The important point is that AI will allow the movie business to remain relevant to both young and old people and to all demographics. Age group is a vital factor for long term success as it is only by constantly attracting younger generations that any artform can continue to thrive.

Movies are currently locked in a battle with changing behavioral habits and shortening attention spans that have resulted from our interaction with smart phones and tablets. Many young people who have grown up with these devices no longer want to sit through a two to three hour film, and if they do, need to be constantly entertained by rapid-paced drama or action scenes. This factor alone has huge implications in terms of the types of movies that get made.

Catering to a wide demographic range is arguably the most challenging problem that movies face. Compounding this problem is the fact that the movie business is a very reactive industry, it nearly always lags behind social changes.

Overcome in recent years by a wave of movements that aim to prevent negative or stereotypical portrayals of minority groups, along with their desire to see better representation in terms of employment within the industry, Hollywood has, almost more offensively, simply tried to ensure that more actors from certain backgrounds ‘get their faces up onscreen’ in what are frequently superficial characterizations.

The richness of the cultural diversity of minority groups in the United States could spawn hundreds of fresh and interesting movies, and many new genres with them. Just consider the Blaxploitation movie genre of the 70s or the transgressive cult films of the same era and you can see what an enormous wealth of characters, stories, and different perspectives there are out there waiting to get represented onscreen. And most importantly for the movie business, there are the audiences are ready and waiting to watch them.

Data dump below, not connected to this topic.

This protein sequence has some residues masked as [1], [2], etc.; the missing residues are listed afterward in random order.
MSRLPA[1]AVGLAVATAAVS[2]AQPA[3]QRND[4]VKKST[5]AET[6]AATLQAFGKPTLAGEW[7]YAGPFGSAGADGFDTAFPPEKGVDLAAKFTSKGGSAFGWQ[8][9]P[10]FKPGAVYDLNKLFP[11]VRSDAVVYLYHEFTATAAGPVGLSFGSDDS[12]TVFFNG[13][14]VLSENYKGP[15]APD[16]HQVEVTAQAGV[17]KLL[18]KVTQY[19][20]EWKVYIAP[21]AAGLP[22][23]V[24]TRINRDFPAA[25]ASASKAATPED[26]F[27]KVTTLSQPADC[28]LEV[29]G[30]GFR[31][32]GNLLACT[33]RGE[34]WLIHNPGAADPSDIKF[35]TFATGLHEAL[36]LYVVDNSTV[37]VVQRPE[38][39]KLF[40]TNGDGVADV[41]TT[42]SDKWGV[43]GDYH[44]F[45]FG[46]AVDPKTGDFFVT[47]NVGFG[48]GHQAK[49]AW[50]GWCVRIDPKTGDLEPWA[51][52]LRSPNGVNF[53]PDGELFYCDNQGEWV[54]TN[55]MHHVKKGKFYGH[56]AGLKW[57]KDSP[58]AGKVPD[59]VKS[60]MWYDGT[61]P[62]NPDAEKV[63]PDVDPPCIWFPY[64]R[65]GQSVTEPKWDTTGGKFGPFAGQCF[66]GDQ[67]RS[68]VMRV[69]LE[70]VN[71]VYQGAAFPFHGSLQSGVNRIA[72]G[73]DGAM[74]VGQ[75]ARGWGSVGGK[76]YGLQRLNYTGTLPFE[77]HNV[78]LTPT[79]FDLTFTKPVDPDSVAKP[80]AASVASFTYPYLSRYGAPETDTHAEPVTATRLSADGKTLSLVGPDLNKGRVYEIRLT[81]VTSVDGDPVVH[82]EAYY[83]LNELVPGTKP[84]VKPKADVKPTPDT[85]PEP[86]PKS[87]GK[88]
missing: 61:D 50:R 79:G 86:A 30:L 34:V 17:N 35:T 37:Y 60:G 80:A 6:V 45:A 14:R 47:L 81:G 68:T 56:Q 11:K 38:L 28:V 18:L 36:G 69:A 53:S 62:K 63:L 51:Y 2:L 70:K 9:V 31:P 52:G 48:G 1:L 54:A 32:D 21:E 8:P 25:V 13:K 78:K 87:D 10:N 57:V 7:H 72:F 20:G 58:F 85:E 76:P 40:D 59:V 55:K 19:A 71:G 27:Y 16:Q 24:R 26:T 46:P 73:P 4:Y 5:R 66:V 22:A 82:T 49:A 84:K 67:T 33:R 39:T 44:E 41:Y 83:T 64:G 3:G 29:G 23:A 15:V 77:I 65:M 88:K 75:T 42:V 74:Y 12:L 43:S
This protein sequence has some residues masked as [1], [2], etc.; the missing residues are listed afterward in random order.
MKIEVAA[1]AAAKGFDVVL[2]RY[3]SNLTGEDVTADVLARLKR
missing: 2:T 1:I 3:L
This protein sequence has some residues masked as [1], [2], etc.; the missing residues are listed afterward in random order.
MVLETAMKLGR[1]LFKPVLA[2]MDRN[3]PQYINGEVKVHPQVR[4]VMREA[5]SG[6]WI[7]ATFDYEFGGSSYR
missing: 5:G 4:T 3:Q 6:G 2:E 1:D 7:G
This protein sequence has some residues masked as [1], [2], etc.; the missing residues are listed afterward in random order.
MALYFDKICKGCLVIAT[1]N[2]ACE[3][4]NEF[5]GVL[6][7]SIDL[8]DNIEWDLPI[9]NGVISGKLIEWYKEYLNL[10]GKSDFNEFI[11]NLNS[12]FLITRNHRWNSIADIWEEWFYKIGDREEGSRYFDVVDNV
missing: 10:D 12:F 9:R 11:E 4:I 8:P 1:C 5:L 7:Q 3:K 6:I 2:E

Blaxploitation Movie Genre

Artificial intelligence solutions coupled with big data analytics will overcome the problem that has stifled these and so many other promising genres for generations. It will allow for the true celebration of cultural diversity that has the power to make the movies we get to see rich and culturally relevant once more.

This represents the golden goose for a truly long lasting and healthy film industry, namely, that underrepresented groups are not bought off with superficial representations, but rather get to see their real cultures and stories celebrated onscreen.

Were there to be a mass adoption of AI today, the most obvious result would be the almost obliteration of the box office flop. The industry would then be able to invest these sums of money into more movies. As its confidence grew in AI’s ability to accurately predict how much a particular film would make at the box office or through online streaming deals, an accuracy that will only get better and better the more these systems are used, the industry would be able to take bigger chances on the type of films it made.

Since the medium and small sized studios would also be using AI, thanks to its low cost of access, audience viewing habits and numbers would quickly be mapped out so that markets for specific genres of all sizes would become clear.